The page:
Julie’s story

Refuge has been supporting women and children escaping domestic violence every day of the year for over forty years – including on Christmas Day

Twenty years ago, Julie and her mum were two of those women and children. This is Julie’s story.

“My mother and father were together for 13 years. From a young age I remember his violence towards her.

He used to attack her in front of me. He would yell at her for cooking dinner wrong, wearing too much make up… you name it. If he could find an excuse to hit her, he would.

I missed a lot of school to look after my injured mum. Her arms and legs were often fractured, so she would be on crutches. I had to stay at home and look after her, because my father wouldn’t allow her to leave the house.


We tried to escape a few times, but he always knew where we were and he would come and get us.


After some of his attacks I thought my mum was dead. I remember walking into their bedroom, aged 7 or 8, and seeing her in a pool of blood on the bed. I didn’t know what to do. Afterwards, he would cry to me and say, “Your mum made me hit her. It’s her fault.”

Once, aged 9, I tried to intervene. I ended up getting hurt too.


Around Christmas it was worse than ever.


He would come home drunk and I knew something bad was going to happen. Mum and I used to pretend to be asleep and cuddle together, hoping he would leave us alone.

When I was 10 the attacks got particularly savage. Once my parents were walking home after a night out and he stabbed her. My mum ended up in hospital. I knew something was wrong as I was told to stay with my nan.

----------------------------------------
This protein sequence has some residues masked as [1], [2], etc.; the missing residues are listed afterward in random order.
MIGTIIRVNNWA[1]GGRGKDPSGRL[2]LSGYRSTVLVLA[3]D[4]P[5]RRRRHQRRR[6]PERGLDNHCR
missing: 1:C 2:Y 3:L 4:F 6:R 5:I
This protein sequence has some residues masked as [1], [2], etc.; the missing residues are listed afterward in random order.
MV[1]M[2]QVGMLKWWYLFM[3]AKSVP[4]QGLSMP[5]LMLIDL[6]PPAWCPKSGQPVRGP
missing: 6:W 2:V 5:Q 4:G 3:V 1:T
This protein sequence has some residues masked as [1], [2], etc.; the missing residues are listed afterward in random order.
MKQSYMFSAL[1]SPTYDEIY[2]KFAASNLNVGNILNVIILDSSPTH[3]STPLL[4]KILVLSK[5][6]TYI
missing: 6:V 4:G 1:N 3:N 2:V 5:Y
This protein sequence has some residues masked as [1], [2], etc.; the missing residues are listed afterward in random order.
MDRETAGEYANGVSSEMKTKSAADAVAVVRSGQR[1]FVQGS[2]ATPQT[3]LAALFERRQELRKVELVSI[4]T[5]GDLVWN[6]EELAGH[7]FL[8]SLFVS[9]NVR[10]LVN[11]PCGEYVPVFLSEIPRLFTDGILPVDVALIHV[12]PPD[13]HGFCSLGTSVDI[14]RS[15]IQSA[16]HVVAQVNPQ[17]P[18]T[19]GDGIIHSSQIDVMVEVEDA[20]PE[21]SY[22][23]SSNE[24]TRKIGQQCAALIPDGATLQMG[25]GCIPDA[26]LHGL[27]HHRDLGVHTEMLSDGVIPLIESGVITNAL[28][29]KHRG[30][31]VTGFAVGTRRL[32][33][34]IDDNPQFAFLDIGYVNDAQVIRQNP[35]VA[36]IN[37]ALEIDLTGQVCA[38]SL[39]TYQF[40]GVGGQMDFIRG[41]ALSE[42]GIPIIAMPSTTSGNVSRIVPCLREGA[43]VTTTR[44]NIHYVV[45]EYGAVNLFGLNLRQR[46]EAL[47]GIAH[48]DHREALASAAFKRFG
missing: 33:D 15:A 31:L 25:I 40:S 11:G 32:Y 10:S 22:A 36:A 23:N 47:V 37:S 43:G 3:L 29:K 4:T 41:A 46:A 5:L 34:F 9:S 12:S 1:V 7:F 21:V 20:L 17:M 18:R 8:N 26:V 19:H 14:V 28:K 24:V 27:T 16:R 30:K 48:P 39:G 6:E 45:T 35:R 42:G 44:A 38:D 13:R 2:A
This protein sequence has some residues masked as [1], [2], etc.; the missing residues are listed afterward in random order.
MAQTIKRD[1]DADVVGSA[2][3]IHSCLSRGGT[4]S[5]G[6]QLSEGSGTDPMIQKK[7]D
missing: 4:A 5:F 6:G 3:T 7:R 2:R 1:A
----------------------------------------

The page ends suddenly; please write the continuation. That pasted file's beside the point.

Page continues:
By the time I was 11, my mum and I both felt like we couldn’t cope any more.


Then one day my mum made a friend – a woman who lived across the road. She saw what was happening to us and she understood. She told us about Refuge. We had no idea there was such a thing as a refuge – somewhere safe we could stay while we rebuilt our lives away from my father. It sounded like something out of a dream.

He wasn’t at home, so now was our chance. We had to move quickly. We both knew that if he came home and saw that we were trying to leave, our chance of escape would be over. We packed a few belongings into a black bin liner, watching the clock all the time in case he came home.

It was the 22nd of December – three days before Christmas. But we weren’t thinking about what our Christmas would be like. We just wanted the nightmare to end.

We went to our neighbour’s house and she rang Refuge for us. They said they had room for a couple more people.


I remember that day so clearly.


I remember not getting too close to the window. I remember being driven to the refuge in a car, and lying flat so that no one could see us. I remember feeling petrified as the car drove past our house. I remember thinking, “If he has spotted us we are in so much trouble.”

When we arrived, my mum had broken ribs and other injuries. I was really anxious. A group of friendly women invited us in and showed us to our room. They gave us something to eat and drink. The house was nearly full, and another family arrived the next night.


We realised we weren’t alone in what we had been going through.


I made good friends with the other children in the refuge. The staff supported us to contact all the different people we needed to, to sort out housing and a safe way for me to get to school. They even provided me with some presents to open on Christmas Day.

Gradually, my confidence came back. I started to enjoy all the things I should have been enjoying at that age – going to school and making friends. Nine months later, my mum and I had our own home and the start of a new life, one where we could be safe and happy.

I’m 31 now, I run my own business and I am happily married. My mum is married now too, to a wonderful man. She’s doing really well. And every year around this time I remember the woman who changed our lives – my mum’s friend who had that phone number on a piece of paper, three days before Christmas, 20 years ago…”

Help us continue to support women and children like Julie and her mum this Christmas and in the future.

Please donate now. Thank you.